The Dictator Review

The Dictator is not for those easily offended. It’s much like Sacha Baron Cohen‘s other collaborations with director Larry Charles (Borat & Bruno), only this time Cohen and Charles takes it to the furthest point. The Dictator is courageously offensive and perhaps Cohen’s most over-the-top role yet. I’d even argue it his best between the trio of comedies, but some might not agree. It’s not necessarily clever or witty in its delivery, but it’s a riot of nonstop laughter and jokes that you can’t believe made it to the big screen.

Aladeen (Sacha Baron Cohen) is the rich dictator of Wadiya. He’s a stereotypical dictator and that’s what makes him so funny. He hates all races, supports terrorism and doesn’t think women’s rights are a serious matter. He executes anyone that doesn’t agree with him and he basically lives his life on his own terms, until America and the rest of the United Nations threatens to do something about his careless behavior.

He must go to America and sign a treaty that makes Wadiya a free country, with voting power and equal rights for all. Aladeen could give two shits about freedom in Wadiya, but his trusted friend Tamir (Ben Kingsley) sees this as an opportunity to get rid of Aladeen and spread the wealth between him and other powerful nations, so he sets up a plan that rids Aladeen of his iconic beard.

Now, trapped in America without anyone’s help, Aladeen must climb his way back to the top and prove that he is who he says he is.

There’s a lot to like about The Dictator. For starters, Sacha Baron Cohen does this kind of comedy extremely well and The Dictator is very much a continuation (and bettering) of Borat and Bruno. I really disliked Bruno and I think The Dictator is a pretty big step forward or at least in the right direction. There are Cohen’s typical penis jokes and hairy beards/armpits and other areas that I’d rather talk about jokes, but there’s also a few brief moments where the film actually deals with some of the current problems in America.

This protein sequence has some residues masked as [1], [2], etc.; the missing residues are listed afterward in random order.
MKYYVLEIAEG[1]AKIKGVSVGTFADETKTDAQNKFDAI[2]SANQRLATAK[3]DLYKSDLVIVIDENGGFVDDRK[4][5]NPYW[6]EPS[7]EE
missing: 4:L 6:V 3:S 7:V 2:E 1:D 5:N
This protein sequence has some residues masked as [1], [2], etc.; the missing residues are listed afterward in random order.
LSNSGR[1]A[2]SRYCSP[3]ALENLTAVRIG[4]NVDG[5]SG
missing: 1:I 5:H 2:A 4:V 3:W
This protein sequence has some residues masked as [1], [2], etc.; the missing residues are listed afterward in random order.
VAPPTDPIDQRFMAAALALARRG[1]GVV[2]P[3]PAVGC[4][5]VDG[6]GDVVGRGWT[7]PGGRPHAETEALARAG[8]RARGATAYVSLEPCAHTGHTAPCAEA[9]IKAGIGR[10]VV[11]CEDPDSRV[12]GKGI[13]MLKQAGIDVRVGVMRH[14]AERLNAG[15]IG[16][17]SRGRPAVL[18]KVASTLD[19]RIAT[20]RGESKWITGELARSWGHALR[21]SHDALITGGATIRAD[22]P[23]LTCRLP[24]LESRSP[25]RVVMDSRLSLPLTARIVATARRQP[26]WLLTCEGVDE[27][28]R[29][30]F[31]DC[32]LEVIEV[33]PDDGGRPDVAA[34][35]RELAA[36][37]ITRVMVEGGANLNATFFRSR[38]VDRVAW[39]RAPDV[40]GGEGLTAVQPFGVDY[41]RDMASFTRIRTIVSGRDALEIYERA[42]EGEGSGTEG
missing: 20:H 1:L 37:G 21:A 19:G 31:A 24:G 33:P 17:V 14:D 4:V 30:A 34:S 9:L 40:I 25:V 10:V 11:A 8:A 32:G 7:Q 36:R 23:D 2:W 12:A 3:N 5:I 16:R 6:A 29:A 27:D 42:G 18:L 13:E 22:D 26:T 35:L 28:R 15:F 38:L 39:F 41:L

These brief moments are towards the end and do feel a bit forced, but I like the general nature of it all and I think it helps show the bigger picture that Cohen and Charles are looking at. They want to offend you and make you hate them. They also love it when you feel uncomfortable and downright disgusted with them, but they also have a message, usually hidden and buried deep down, under all of their films.

People complain that Cohen is an idiot and just an immature prick, but I beg to differ. He’s not going about these topics like Charlie Chaplin would have, but he’s certainty attempting to open our eyes a bit more. Maybe I’m looking into this a little bit too much and if so then whatever, because The Dictator still works as a film that makes you laugh, really hard.

I’m one for darker comedies and ones that poke at touchy subjects in a childish manner and The Dictator does that. Some of the jokes are kind of smart and subtle in there delivery, while others are simply thrown out there and not well planned, but both stick the same and the resulting laughter lingers for a few minutes.

Another plus in The Dictator is the casting and the camera. Finally, they’ve managed to recruit comedic talent like John C. Reilly and (who would have thought?) Ben Kingsley. Even Megan Fox elicits a chuckle, even though her segment was highly advertised in trailers/TV spots.

The camera is finally where it needs to be, out of the story. The Dictator isn’t a documentary like Cohen’s other films. This time it’s simply a movie and The Dictator benefits from that because now we don’t have Cohen constantly looking at the camera or doing things that just wouldn’t work if there was an actual person filming his every move.

Larry Charles‘ direction is kind of flat and uninventive, but the star attraction is Cohen and his absurdity and The Dictator provides you with plenty of that. It would have been nice if someone more skilled behind the lens was in charge, but it’s really a minor speed bump.

I must stress that if you didn’t care for any of Cohen’s last films then you certainty won’t like The Dictator. It’s the exact same schtick, but with the topics and characters changed up. It is much better than Bruno, but that’s because Cohen and Charles work with a lot more than typical gay stereotypes that can feel a bit too repetitive. Some might find The Dictator to be too dumb or stupid, but others will appreciate its lack of subtly and brutal honesty in its intentions and with its characters.

The Dictator – 8/10

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